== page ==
Monday, 20 December 2010

Two Times Thirty Equals More

A couple more stories with exactly thirty words.


There was a noise. A soft metallic noise. He gazed. Nothing. Was that some movement? The dark made him unsure. He could not hide forever. Was that noise getting closer?



They were arguing again. Upstairs. I listened, amused. He domineering; she feisty, relenting. Then something new. A thud. And crying. Tears so silent they were barely discernible. I ashamed, wondering.

Saturday, 18 December 2010

That Stings

Ouch, that stings. There it goes again, gets me every time. Ouch, that really does sting. Again. That's painful. Again. Ouch, really, really painful. Again. Ouch.

Alright, alright I get the message. Better show I'm grateful. Act like I'm expecting what's coming. Else they'll do it again, they just love doing that. So it's dinner time, big deal, I know. After what they just did I really don't feel like eating. What a way to get a meal? Whose stupid idea was this? I'm sure it wasn't like this at the beginning. Was it? No, it can not have been.

How did I get into this mess? One day, there I was, minding my own business, just roaming round the streets, out and about like, doing nothing in particular. You know what it's like: things to smell, people to bark at, bits and pieces to lick. Best of all when you get your nose right inside something interesting, yes, the joy of a good sniff. You know, just in case it's a bit frisky. It's always nice when something is a bit frisky. And then what happens? This! How do you credit it? This! I'm flummoxed.

Dr. Rozakis on Grammar

It seems to be almost a truism about books on Grammar and English that they are not very inspiring reads. I guess that many of these books are churned out by failed novelists or essayists who can find no other outlet for their obvious love of language.

So what about this tome by Dr. Laurie E. Rozakis, Ph.d? Well, The Complete Idiot's Guide to Grammar & Style, 2nd Ed (2003 – note that there is a newer edition) is better than many but it's safely ensconced within the above category. Still there are a couple of major faults.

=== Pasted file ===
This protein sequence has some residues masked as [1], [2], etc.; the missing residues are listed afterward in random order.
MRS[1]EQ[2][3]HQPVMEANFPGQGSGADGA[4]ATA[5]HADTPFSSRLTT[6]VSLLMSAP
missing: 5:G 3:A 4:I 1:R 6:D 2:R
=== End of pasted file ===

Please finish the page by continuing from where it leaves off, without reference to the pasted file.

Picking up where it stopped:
Firstly there are the jokes, if you can call them jokes. The humour is childish and I was fed up with it after only a few pages. She could never be a comedian or write a comedy script. Embarrassing is the word that springs to mind. And I got fed up with the same joke being repeated over and over again. What is it with guides like this. Why do publishes think that adding some lame jokes to a text book makes it consumer friendly?

Secondly the writing is not wildly exciting. It's sort of OK, just a bit dull. It's not that good an example for the reader. Worst of all, every couple of pages, there are some klutzy sentences. Not terrible, just a bit off. And I'm not talking about those intended to demonstrate how you can get grammar all wrong. They are unintended examples of poor English style. I'm sure they are grammatically correct, they are just embarrassing – see, that word crops up again.

So what about the content? After all that is supposed to be what the book is about. Here we are on safer ground and it's this that kept me reading until the end. Most of the advice is reasonable if pretty conservative. There's little you can argue with here and all the usual stuff is included. What more can I say?

The weakest area was towards the end with the advice of writing style. Here I found the examples a little superficial. For example Rozakis often mentions the need for using non-sexist language. Of course I totally agree with this aim. It's just I didn't find much in the way of practical help in avoiding the problem – other than don't do it, obviously correct but ultimately unhelpful.

In the end this is a do-as-I-say and not a do-as-I-do book. It's worth reading for that reason and following the advise it contains. However, I'm still looking for a really inspiring book on grammar.